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Why I should fear, I know net, siner, guillinefs Ikinow noi,but yet :)fed.Ipeur.

Published by I'&. (Rirington S!Pails Church IJuly 4-180 7.

Ay, I do.

No,-Heaven forefend. I would not kill thy soul.”

Des. Talk you of killing?

Then, heaven
Have mercy on me!

Amen, with all


heart! Des. If you say so, I hope you will not kill me. Oth. Humph!

Des. And yet I fear you ; for you are fatal then, When your eyes roll so : Why I should fear, I know

not, Since guiltiness I know not; but yet, I feel, I fear.

Oth. Think on thy sins.

They are loves I bear to you.
Oth. Ay, and for that thou diest.
Des. That death's unnatural, that kills for

loving: -
Alas, why gnaw you so your nether lip?
Some bloody passion shakes your very frame:
These are portents; but yet, I hope, I hope,
They do not point on me.

Peace, and be still!
Des. I will so: What's the matter?
Oth. That handkerchief, which I so lov’d, and

gave thee,

Thou gav'st to Cassio.

No, by my life and soul;
Send for the man, and ask him.

Sweet soul, take heed, Take heed of perjury; thou’rt on thy death-bed.

Des. Ay, but not yet to die.

Yes, presently : Therefore confess thee freely of thy sin;

I would not kill thy soul.] Othello appears to have been a favourite of his author; for he has bestowed on him that piety which he had refused to Hamlet.

in my

For to deny each article with oath,
Cannot remove, nor choke, the strong conception,
That I do groan withal. Thou art to die,

Des. Then, Lord have mercy on me!

I say, amen.
Des. And have you mercy too ! I never did

life; never lov'd Cassio,
But with such general warranty of heaven
As I might love: I never gave him token.
Oth. By heaven, I saw my handkerchief in his

O perjur'd woman! thou dost stone my heart,
And mak’st me call, what I intend to do,
A murder, which I thought a sacrifice :3
I saw the handkerchief,

He found it then ;
I never gave it him : Send for him hither,
And let him confess a truth.

He hath confess'd.
Des. What, my lord ?
Oth. That he hath-us'd thee.

How! unlawfully? Oth. Ay, Des. He'll not say so. Oth.

No, his mouth is stoppid; Honest Iago hath ta’en order for’t.

Des. My fear interprets then,–What, is he dead?

Oth. Had all bis hairs been lives, my great revenge Had stomach for them all.

Des. Alas! he is betray'd, and I undone.

3 A murder, which I thought a sacrifice :) This line is difficult, Thou hast hardened my heart, and makest me kill thee with the rage of a murderer, when I thought to have sacrificed thee to justice with the calmness of a priest striking a victim.

I am glad that I have ended my revisal of this dreadful scene, It is not to be endured. Johnson. hath ta’en order

forit.] i, e. has taken measures,

Oth. Out, strumpet! Weep’st thou for him to

my face?

Des. O, banish me, my lord, but kill me not.
Oth. Down, strumpet!
Des. Kill me to-morrow, let me live to-night.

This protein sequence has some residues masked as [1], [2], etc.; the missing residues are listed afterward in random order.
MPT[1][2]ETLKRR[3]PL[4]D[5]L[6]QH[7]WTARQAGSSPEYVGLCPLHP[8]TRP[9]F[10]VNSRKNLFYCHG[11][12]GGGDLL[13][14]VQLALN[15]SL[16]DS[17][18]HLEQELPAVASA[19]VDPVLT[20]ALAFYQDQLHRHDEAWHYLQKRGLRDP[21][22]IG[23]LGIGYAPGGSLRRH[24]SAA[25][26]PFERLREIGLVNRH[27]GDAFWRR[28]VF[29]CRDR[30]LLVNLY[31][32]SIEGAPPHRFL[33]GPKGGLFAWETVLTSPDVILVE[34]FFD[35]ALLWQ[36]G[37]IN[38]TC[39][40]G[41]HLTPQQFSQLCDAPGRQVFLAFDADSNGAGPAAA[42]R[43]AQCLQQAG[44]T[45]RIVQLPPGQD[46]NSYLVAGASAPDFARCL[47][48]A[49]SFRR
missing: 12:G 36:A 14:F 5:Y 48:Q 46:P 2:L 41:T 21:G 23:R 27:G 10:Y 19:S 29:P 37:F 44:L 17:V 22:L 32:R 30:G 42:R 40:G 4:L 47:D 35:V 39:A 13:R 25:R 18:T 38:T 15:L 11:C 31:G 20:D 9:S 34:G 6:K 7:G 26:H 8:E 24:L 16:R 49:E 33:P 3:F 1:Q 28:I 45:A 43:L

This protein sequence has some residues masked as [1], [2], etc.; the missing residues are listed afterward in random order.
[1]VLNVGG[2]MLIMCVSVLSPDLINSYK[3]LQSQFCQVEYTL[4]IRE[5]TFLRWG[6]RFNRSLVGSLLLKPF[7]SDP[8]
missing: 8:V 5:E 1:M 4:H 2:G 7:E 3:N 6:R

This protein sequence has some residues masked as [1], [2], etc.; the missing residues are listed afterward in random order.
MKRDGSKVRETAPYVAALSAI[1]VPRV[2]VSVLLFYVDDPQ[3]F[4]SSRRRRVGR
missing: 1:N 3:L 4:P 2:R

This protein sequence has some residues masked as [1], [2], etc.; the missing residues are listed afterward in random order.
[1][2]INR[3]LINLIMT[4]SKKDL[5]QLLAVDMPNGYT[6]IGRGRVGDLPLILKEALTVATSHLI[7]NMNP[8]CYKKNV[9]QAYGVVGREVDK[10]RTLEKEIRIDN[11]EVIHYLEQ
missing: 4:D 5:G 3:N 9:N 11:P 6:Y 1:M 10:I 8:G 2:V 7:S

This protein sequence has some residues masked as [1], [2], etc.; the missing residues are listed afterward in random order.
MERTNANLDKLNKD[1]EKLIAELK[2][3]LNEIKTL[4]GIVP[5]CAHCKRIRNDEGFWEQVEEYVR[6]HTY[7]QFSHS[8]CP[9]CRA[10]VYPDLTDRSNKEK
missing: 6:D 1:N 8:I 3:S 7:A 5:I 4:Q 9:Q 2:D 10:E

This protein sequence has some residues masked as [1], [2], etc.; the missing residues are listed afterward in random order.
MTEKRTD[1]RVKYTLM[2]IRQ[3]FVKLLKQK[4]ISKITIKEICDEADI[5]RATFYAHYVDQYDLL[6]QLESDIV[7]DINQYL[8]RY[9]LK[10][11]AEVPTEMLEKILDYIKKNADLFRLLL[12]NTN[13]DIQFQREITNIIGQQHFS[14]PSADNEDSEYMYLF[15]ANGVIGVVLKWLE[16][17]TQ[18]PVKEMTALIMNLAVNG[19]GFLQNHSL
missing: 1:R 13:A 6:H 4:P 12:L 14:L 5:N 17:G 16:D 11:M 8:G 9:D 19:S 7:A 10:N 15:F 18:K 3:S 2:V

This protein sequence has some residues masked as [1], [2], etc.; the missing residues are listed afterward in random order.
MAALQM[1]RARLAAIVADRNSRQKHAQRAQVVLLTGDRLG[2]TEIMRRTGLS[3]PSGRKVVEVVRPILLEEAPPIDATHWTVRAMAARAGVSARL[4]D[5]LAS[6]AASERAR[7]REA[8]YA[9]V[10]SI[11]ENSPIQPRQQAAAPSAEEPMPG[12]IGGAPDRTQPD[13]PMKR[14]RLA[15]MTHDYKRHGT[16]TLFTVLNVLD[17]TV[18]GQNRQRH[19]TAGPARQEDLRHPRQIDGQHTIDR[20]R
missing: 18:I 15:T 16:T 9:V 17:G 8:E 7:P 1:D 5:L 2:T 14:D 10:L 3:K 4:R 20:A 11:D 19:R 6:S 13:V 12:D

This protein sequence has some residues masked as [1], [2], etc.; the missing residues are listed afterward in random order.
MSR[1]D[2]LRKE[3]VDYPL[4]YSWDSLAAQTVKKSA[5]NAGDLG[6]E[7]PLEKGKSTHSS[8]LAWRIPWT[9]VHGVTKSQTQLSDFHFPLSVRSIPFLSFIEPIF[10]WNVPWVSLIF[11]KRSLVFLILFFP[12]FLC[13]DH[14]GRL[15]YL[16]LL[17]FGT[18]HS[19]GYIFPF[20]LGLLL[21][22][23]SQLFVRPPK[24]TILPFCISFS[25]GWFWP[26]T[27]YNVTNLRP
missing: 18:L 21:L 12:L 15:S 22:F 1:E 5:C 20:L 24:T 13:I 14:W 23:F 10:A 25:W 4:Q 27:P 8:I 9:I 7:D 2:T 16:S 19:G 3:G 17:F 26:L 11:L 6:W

Oth. Nay, if you strive,

But half an hour.

Being done, There is no pause. Des.

But while I say one prayer. Oth. It is too late.“

[He smothers her. Emil. [1Vithin.] My lord, my lord! what ho!

my lord! my lord ! Oth. What noise is this :-Not dead! not yet

quite dead?
I, that am cruel, am yet merciful;
I would not have thee linger in thy pain.-
So, so.

Emil. [Within.] What ho, my lord! my lord !

Who's there? Emil. [Within.] 0, good my lord, I would speak

a word with you. Oth. Yes;-'tis Emilia:--by and by:-She's dead. 'Tis like she comes to speak of Cassio's death; The noise was high.—Ia! no more moving?

5 It is too late.] After this speech of Othello, the elder quarto adds an invocation from Desdemona, consisting only of the sacred name thrice repeated. As this must be supposed to have been uttered while she is yet struggling with death, an editor may be excused from inserting such a circumstance of supererogatory horror, especially as it is found in but one of the ancient copies. This alteration was probably made in consequence of the statute of the 3d of James I. c. 21, which lays a penalty for the profane use of the name of God, &c. in stage-plays, interludes, Maygames, &c. Such a statute was necessary; for not only the an. cient moralities, but the plays (those of Chapman in particular) abound with the most wanton and shocking repetitions of a name which never ought to be mentioned in such an irreverend manner on the stage.

Still as the grave. Shall she come in? Were't good?
I think, she stirs again :-No.-What's the best?
If she come in, she'll sure speak to my wife :
My wife! my wife! what wife?-I have no wife:
o, insupportable! O heavy hour!
Methinks it should be now a huge eclipse
Of sun and moon; and that the affrighted globe

yawn at alteration.
Emil. [Within.] I do beseech you


may speak 0, good my lord !

Öth. I had forgot thee : 0, come in, Emilia :Soft --by and by :-Let me the curtains draw.Where art thou? What's the matter with thèc

[Unlocks the door.

with you,


Emil. O, good my lord, yonder's foul murder

Oth. What? now?

But now, my lord !
Oth. It is the very error of the moon;
She comes more near the earth than she was wont;
And makes men mad.
Emil. Cassio, my lord, has killd a young Ve-

netian, Calld-Roderigo. Oth.

Roderigo killd!
And Cassio kill'd :

No, Cassio is not kill'd.
Oth. Not Cassio kill'd? Then murder's out of

And sweet revenge grows harsh.

Des. O, falsely, falsely murder’d!

Alas! what cry is that?
Oth. That! what?

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